One of the most frequent causes of a bit of an inflight tiff is often linked to the dreaded reclining seat.
We’ve all experienced unlocking our tray tables, placing a cup of coffee, tea or wine onto the tray and then having the person in front of us abruptly recline their chair with about as much finesse as a three-year-old.
There are questions about what the right protocol is, when the right time to recline is and even whether or not it’s polite or not to recline at all.
Well, one travel expert says the answer could be as simple as having passengers pay each other for the pleasure.
After carrying out a series of tests with the public, US law enforcers Christopher Jon Sprigman and Christopher Buccafusco said that passengers were willing to allow people to recline the seat in front of them if they were paid a sum.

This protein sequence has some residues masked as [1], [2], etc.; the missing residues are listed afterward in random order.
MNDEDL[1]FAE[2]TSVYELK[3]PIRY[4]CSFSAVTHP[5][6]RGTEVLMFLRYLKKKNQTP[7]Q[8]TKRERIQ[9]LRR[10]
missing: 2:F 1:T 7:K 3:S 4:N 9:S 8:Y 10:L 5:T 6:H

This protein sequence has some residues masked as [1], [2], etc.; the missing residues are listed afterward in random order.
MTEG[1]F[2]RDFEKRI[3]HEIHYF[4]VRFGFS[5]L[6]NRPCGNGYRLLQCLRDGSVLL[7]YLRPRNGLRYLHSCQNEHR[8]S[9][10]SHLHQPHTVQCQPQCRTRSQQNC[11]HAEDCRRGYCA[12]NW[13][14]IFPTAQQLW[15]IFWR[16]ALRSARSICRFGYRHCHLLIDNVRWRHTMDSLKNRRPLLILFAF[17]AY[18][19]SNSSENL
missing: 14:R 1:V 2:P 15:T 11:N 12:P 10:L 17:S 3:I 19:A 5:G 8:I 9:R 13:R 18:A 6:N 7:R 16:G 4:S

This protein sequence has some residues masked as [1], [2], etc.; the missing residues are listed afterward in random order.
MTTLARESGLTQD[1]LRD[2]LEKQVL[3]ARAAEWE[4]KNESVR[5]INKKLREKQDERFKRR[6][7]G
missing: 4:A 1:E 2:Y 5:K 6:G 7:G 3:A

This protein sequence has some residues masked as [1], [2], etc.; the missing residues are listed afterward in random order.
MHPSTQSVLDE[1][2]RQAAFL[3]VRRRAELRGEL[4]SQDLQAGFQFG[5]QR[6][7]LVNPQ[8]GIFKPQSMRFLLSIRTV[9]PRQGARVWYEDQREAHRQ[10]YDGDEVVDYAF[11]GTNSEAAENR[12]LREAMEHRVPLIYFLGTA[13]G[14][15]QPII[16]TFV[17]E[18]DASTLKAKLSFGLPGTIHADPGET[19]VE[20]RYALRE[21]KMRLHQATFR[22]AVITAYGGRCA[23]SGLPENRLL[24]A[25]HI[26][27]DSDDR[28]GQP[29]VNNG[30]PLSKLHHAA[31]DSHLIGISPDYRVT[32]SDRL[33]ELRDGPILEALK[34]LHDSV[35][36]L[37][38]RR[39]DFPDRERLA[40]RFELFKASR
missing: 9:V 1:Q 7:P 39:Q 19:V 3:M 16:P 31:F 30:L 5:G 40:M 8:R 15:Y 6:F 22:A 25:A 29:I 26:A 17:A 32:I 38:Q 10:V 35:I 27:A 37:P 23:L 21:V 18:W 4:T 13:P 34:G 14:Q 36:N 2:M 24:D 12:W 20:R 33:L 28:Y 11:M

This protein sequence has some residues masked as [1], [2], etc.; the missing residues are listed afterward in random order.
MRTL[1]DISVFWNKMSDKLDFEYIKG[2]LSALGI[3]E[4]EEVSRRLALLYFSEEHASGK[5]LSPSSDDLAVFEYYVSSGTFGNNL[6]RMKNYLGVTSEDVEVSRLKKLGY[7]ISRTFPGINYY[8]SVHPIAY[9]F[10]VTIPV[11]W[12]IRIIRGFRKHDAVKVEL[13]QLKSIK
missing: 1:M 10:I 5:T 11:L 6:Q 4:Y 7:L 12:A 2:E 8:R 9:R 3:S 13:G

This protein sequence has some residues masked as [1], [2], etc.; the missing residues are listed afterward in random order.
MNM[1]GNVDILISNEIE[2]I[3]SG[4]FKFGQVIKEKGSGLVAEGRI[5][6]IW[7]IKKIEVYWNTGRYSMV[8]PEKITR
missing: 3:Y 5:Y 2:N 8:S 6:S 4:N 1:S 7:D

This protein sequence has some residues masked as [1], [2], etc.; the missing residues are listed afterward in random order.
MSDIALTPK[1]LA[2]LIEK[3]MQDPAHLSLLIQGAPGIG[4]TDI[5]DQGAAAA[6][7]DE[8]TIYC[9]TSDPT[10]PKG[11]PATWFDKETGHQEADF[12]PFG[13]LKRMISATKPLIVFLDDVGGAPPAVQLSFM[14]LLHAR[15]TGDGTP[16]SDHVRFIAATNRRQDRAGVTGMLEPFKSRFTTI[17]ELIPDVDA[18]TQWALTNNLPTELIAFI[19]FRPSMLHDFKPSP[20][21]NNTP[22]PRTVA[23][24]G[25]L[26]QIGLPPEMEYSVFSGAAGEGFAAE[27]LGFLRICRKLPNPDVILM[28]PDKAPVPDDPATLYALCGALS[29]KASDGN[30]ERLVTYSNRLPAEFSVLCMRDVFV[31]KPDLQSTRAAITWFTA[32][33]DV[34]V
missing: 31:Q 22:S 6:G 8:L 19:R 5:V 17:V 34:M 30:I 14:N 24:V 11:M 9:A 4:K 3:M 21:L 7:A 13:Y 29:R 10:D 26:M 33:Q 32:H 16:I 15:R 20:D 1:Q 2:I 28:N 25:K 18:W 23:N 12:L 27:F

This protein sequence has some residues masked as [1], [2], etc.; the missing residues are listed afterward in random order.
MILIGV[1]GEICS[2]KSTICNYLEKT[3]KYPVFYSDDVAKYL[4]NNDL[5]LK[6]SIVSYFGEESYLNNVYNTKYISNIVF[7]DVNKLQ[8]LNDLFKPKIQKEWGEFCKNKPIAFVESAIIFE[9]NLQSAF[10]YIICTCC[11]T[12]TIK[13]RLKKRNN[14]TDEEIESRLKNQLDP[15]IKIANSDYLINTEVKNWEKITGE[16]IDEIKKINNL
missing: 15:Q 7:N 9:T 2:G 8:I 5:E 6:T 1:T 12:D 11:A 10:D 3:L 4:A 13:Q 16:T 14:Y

“Recliners wanted on average $41 to refrain from reclining, while reclinees were willing to pay only $18 on average [to stop a passenger from reclining]” Buccafuso said on the Evonomics blog.
This, however, wouldn’t automatically result in an amicable situation for all parties.
“Recliners were only willing to pay about $12 to recline, while reclinees were unwilling to sell their knee room for less than $39,” Buccafuso added.
“Recliners would have ended up purchasing the right to recline only about 28 per cent of the time – the same right that they valued so highly in the other condition.”
It sounds like this could actually cause inflight rage, rather than calm it.
This article first published on Travel at 60.